• Additional Remarks: Ferroseed’s fantastic typing makes it easy against many major fights, but its low rate means it will always take a hit before doing anything. It’s also reliant on Curse promotes to acquire matchups. Giving Ferroseed Rocky Helmet out of Cold Storage is also a good idea, as it and Iron Barbs will damage contact transfer users for 1/4 of their HP.


    • Availability: Late-game (39 percent opportunity to appear in Chargestone Cave).
    • Typing: Electric typing allows it to handle all Flying-types (most notably Skyla) and several Water-types. Its Bug typing lets it reach Grimsley super economically and also makes Ground-type moves impartial. However, foes‘ Rock and Fire coverage will get into its way.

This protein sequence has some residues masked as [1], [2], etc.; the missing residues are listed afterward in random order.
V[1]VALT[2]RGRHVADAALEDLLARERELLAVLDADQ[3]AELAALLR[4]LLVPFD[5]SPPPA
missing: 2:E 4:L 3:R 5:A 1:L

• Stats: It’s good Special Attack and high Speed (which makes Electro Ball helpful ), but its majority is not impressive.
    • Movepool: As it comes with Bug Bite and Electroweb upon becoming caught. At degrees 29 and 34, it will learn Electro Ball and Signal Beam. It should be taught Thunder through TM in Icirrus City. Charge Beam is also an option, albeit an unnecessary one.
    • Major Battles: Like a Galvantula, it sweeps Skyla and Brycen and will help in the fight against Drayden/Iris. At the Elite Four, it can contribute by simply taking out specific dangers, but normally does not sweep.
    • Additional Comments: Joltik’s usefulness is usually limited only to Pokémon which are frail or weak to Electric or Bug. Catch a Joltik with Compound Eyes, as it is needed to achieve 91% accuracy on Thunder.